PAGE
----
Stand

It’s been so nice reaching Autumn! The days have been getting much cooler and the doona is back out again for night-time. After a nice morning , I’m finally getting to sit down and make my next entry. I realise more and more each day how much a 21 month old toddler is a person in his own right. We went to the library this morning for story time, some colouring and to pick out a book to take home. Machines are a particular favourite of his at the moment, especially ‘Thomas the Tank Engine’. It’s amazing what a distraction 10 minutes of Thomas will do when trying to hang out a quick load of washing! Each time it’s put on, his soft toy, ‘Thomas’ is found, and taken over for cuddles while watching the show. We found a Thomas book this morning and an excited toddler, said ‘TAIN!’, held it close and carried it out of the library. Trying to take the book for a couple of seconds to actually borrow the book was quite a hassle! Especially from a toddler with an iron grip who seemed convinced he wasn’t going to get it back. Once we got back to the car, we both enjoyed a toddler’s version of the story as he ‘read’ it to me in the car. They certainly know how to melt your heart!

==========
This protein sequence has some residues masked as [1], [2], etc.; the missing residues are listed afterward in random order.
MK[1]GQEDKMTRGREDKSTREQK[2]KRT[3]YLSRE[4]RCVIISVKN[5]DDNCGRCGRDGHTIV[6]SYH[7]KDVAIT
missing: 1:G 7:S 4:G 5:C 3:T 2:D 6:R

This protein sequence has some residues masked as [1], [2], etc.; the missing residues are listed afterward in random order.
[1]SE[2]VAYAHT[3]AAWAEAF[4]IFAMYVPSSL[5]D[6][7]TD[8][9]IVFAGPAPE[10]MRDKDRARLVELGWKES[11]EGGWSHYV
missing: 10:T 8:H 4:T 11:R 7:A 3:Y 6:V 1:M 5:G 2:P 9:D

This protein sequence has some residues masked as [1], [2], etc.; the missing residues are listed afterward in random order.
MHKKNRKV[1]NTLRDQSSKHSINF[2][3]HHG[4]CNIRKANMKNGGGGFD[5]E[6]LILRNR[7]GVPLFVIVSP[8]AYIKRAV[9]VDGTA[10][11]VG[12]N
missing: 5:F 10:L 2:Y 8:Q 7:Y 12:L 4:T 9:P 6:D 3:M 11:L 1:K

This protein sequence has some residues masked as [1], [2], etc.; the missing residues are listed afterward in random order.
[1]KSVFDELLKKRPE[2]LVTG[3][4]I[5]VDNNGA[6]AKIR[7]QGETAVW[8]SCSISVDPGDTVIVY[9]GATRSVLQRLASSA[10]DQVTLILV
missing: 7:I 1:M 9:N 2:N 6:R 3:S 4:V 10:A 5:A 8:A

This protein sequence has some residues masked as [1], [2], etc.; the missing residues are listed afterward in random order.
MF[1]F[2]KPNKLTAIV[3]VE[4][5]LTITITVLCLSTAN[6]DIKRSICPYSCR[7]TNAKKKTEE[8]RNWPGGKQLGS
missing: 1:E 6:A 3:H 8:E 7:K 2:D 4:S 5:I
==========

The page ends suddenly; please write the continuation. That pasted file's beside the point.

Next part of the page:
Onto the next training command. Stand is good to teach. Again, all you really need is yourself, your dog, some yummy treats, some free time and patience. Ensure there are as little distractions as possible (e.g. in your house or backyard), and once they are doing the command repeatedly, you can progress to areas or higher distraction.

Why is stand a good command to teach? It is very helpful when you’re doing any sort of grooming, giving a bath, at the vets, or just transitioning between commands/tricks.

 

Stand:

  • Start with your dog in front of you with his attention on you.
  • Ask him to sit while still in front of you.
  • With a treat between your thumb and forefinger, hold the treat in front of your dog’s nose.
  • Using the treat as a lure, gradually draw your hand straight out away from his nose. Your dog’s nose should remain attached to your hand.
  • As soon as he’s standing on all 4 feet, say ‘YES’ and reward.
  • Repeat, repeat, repeat until he is standing consistently and confidently.
  • At this stage, you can add in a command (‘stand’) WHILE he is in the process of standing from a sit.
  • Repeat and reward.
  • The luring hand becomes the hand-signal for stand – for example, for Toby, I use a flat hand with palm facing towards Toby and move my hand away from his head.
  • Again, with time and practice, you can add in more duration (e.g. wait a couple of seconds before giving the treat), distractions and distance.

Extra notes:

  • If your dog’s getting confused, take it back a step to where they are getting it.
  • Keep training sessions short! 5-10 minutes at a time to keep their attention before focus is lost.
  • If your dog’s not getting it (or any trick) straight away, don’t get frustrated. Always finish on a good note, give your dog a pat, take a break and try again later.
  • Practice, practice, practice! The more you practice and catch your dog doing the right thing, the more he will do that.

 

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